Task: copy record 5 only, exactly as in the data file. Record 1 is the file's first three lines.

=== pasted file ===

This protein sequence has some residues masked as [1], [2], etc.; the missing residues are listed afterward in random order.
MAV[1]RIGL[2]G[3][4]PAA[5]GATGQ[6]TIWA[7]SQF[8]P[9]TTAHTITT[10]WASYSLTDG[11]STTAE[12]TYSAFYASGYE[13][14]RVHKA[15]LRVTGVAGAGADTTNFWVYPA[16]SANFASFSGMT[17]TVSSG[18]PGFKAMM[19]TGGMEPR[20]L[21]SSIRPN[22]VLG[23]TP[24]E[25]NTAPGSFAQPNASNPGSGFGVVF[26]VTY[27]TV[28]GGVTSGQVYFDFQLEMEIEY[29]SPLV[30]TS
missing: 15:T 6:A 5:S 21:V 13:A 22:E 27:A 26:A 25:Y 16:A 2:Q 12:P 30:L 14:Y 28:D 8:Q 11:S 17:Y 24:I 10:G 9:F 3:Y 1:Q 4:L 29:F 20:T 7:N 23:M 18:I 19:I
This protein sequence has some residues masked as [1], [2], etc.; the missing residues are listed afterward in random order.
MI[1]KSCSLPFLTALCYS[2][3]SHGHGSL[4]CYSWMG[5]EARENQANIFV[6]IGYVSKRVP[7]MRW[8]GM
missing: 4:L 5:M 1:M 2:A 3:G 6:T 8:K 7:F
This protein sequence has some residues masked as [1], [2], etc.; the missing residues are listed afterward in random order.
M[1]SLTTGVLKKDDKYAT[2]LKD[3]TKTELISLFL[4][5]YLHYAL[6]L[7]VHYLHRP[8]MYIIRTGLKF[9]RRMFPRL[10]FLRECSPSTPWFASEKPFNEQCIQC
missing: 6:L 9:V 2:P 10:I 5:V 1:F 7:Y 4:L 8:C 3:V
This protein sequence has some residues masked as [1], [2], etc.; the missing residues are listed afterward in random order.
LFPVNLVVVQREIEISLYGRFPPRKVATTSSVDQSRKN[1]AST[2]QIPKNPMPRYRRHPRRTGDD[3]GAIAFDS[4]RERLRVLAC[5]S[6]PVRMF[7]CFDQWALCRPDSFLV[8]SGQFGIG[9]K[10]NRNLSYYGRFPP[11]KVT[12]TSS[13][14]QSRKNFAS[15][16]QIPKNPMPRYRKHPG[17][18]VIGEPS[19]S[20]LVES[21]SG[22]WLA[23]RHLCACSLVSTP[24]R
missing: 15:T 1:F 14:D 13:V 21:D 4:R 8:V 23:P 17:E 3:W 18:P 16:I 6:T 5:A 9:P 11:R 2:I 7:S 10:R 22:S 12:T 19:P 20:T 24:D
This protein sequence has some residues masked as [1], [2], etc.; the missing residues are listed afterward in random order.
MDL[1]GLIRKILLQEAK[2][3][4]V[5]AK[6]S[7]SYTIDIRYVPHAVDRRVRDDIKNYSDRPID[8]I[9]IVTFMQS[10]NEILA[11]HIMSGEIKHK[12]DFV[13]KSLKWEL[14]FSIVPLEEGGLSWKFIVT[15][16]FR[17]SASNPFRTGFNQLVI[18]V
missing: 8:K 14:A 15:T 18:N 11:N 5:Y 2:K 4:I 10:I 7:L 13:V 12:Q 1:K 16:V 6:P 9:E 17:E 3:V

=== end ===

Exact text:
This protein sequence has some residues masked as [1], [2], etc.; the missing residues are listed afterward in random order.
MDL[1]GLIRKILLQEAK[2][3][4]V[5]AK[6]S[7]SYTIDIRYVPHAVDRRVRDDIKNYSDRPID[8]I[9]IVTFMQS[10]NEILA[11]HIMSGEIKHK[12]DFV[13]KSLKWEL[14]FSIVPLEEGGLSWKFIVT[15][16]FR[17]SASNPFRTGFNQLVI[18]V
missing: 8:K 14:A 15:T 18:N 11:N 5:Y 2:K 4:I 10:I 7:L 13:V 12:Q 1:K 16:V 6:P 9:E 17:E 3:V